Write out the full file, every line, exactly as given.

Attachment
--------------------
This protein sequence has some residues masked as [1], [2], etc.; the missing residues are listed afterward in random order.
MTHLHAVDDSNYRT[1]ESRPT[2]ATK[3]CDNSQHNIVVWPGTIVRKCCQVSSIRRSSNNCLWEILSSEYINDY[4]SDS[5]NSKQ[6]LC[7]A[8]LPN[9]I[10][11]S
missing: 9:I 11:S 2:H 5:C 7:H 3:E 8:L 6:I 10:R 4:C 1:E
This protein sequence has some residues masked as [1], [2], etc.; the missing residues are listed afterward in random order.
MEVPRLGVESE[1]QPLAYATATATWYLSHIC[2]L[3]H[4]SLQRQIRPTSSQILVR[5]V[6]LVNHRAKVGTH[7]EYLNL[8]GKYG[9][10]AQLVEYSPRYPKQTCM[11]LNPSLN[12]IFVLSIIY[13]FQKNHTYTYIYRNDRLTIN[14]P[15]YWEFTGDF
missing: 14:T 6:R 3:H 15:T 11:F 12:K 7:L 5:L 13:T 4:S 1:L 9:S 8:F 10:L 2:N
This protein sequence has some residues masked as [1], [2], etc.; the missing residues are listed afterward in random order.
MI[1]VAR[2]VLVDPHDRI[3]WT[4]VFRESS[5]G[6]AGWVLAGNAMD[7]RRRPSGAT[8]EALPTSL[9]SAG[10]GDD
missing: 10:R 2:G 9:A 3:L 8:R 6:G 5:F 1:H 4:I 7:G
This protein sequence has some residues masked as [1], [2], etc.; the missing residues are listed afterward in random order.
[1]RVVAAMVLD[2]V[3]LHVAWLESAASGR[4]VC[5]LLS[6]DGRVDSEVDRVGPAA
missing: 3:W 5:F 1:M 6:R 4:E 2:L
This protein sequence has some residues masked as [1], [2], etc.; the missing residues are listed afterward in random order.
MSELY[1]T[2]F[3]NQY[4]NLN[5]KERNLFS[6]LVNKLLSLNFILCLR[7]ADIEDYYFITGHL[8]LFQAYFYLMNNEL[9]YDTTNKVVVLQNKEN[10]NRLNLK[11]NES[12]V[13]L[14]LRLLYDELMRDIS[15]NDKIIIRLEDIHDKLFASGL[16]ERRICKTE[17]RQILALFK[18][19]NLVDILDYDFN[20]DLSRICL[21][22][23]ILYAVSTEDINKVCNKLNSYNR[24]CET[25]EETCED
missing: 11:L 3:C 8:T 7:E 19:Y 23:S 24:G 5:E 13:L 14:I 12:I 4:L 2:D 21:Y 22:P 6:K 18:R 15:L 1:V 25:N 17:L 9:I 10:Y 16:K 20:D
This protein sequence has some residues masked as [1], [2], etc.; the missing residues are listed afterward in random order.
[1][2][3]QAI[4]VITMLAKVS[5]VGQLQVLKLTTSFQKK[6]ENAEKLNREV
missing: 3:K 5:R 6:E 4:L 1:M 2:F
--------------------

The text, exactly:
This protein sequence has some residues masked as [1], [2], etc.; the missing residues are listed afterward in random order.
MTHLHAVDDSNYRT[1]ESRPT[2]ATK[3]CDNSQHNIVVWPGTIVRKCCQVSSIRRSSNNCLWEILSSEYINDY[4]SDS[5]NSKQ[6]LC[7]A[8]LPN[9]I[10][11]S
missing: 9:I 11:S 2:H 5:C 7:H 3:E 8:L 6:I 10:R 4:C 1:E
This protein sequence has some residues masked as [1], [2], etc.; the missing residues are listed afterward in random order.
MEVPRLGVESE[1]QPLAYATATATWYLSHIC[2]L[3]H[4]SLQRQIRPTSSQILVR[5]V[6]LVNHRAKVGTH[7]EYLNL[8]GKYG[9][10]AQLVEYSPRYPKQTCM[11]LNPSLN[12]IFVLSIIY[13]FQKNHTYTYIYRNDRLTIN[14]P[15]YWEFTGDF
missing: 14:T 6:R 3:H 15:T 11:F 12:K 7:L 5:L 13:T 4:S 1:L 9:S 8:F 10:L 2:N
This protein sequence has some residues masked as [1], [2], etc.; the missing residues are listed afterward in random order.
MI[1]VAR[2]VLVDPHDRI[3]WT[4]VFRESS[5]G[6]AGWVLAGNAMD[7]RRRPSGAT[8]EALPTSL[9]SAG[10]GDD
missing: 10:R 2:G 9:A 3:L 8:R 6:G 5:F 1:H 4:I 7:G
This protein sequence has some residues masked as [1], [2], etc.; the missing residues are listed afterward in random order.
[1]RVVAAMVLD[2]V[3]LHVAWLESAASGR[4]VC[5]LLS[6]DGRVDSEVDRVGPAA
missing: 3:W 5:F 1:M 6:R 4:E 2:L
This protein sequence has some residues masked as [1], [2], etc.; the missing residues are listed afterward in random order.
MSELY[1]T[2]F[3]NQY[4]NLN[5]KERNLFS[6]LVNKLLSLNFILCLR[7]ADIEDYYFITGHL[8]LFQAYFYLMNNEL[9]YDTTNKVVVLQNKEN[10]NRLNLK[11]NES[12]V[13]L[14]LRLLYDELMRDIS[15]NDKIIIRLEDIHDKLFASGL[16]ERRICKTE[17]RQILALFK[18][19]NLVDILDYDFN[20]DLSRICL[21][22][23]ILYAVSTEDINKVCNKLNSYNR[24]CET[25]EETCED
missing: 11:L 3:C 8:T 7:E 19:Y 23:S 24:G 5:E 13:L 14:I 12:I 4:L 2:D 21:Y 22:P 6:K 18:R 15:L 1:V 25:N 17:L 9:I 10:Y 16:K 20:D
This protein sequence has some residues masked as [1], [2], etc.; the missing residues are listed afterward in random order.
[1][2][3]QAI[4]VITMLAKVS[5]VGQLQVLKLTTSFQKK[6]ENAEKLNREV
missing: 3:K 5:R 6:E 4:L 1:M 2:F